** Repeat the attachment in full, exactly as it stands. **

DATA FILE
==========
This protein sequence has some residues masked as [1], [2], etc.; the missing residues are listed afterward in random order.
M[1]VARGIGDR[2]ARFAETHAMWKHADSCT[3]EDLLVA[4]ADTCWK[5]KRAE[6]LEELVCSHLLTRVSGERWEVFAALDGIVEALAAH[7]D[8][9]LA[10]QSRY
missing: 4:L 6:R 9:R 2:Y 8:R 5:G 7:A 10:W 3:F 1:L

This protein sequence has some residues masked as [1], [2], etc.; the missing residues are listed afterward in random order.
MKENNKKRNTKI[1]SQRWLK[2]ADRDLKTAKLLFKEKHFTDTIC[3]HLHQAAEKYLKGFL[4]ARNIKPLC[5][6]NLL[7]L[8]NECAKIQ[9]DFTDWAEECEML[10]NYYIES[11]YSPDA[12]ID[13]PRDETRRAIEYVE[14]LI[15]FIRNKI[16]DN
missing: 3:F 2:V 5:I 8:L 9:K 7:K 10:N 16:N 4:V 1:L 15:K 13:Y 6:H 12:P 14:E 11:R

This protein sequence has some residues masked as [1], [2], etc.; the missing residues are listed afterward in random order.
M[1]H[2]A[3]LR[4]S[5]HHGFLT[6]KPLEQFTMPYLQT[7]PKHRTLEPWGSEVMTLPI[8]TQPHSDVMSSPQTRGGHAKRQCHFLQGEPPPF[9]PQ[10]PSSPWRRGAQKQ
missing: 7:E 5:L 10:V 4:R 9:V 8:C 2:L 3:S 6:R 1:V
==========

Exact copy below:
This protein sequence has some residues masked as [1], [2], etc.; the missing residues are listed afterward in random order.
M[1]VARGIGDR[2]ARFAETHAMWKHADSCT[3]EDLLVA[4]ADTCWK[5]KRAE[6]LEELVCSHLLTRVSGERWEVFAALDGIVEALAAH[7]D[8][9]LA[10]QSRY
missing: 4:L 6:R 9:R 2:Y 8:R 5:G 7:A 10:W 3:F 1:L

This protein sequence has some residues masked as [1], [2], etc.; the missing residues are listed afterward in random order.
MKENNKKRNTKI[1]SQRWLK[2]ADRDLKTAKLLFKEKHFTDTIC[3]HLHQAAEKYLKGFL[4]ARNIKPLC[5][6]NLL[7]L[8]NECAKIQ[9]DFTDWAEECEML[10]NYYIES[11]YSPDA[12]ID[13]PRDETRRAIEYVE[14]LI[15]FIRNKI[16]DN
missing: 3:F 2:V 5:I 8:L 9:K 7:K 10:N 16:N 4:V 1:L 15:K 13:Y 6:H 12:P 14:E 11:R

This protein sequence has some residues masked as [1], [2], etc.; the missing residues are listed afterward in random order.
M[1]H[2]A[3]LR[4]S[5]HHGFLT[6]KPLEQFTMPYLQT[7]PKHRTLEPWGSEVMTLPI[8]TQPHSDVMSSPQTRGGHAKRQCHFLQGEPPPF[9]PQ[10]PSSPWRRGAQKQ
missing: 7:E 5:L 10:V 4:R 9:V 8:C 2:L 3:S 6:R 1:V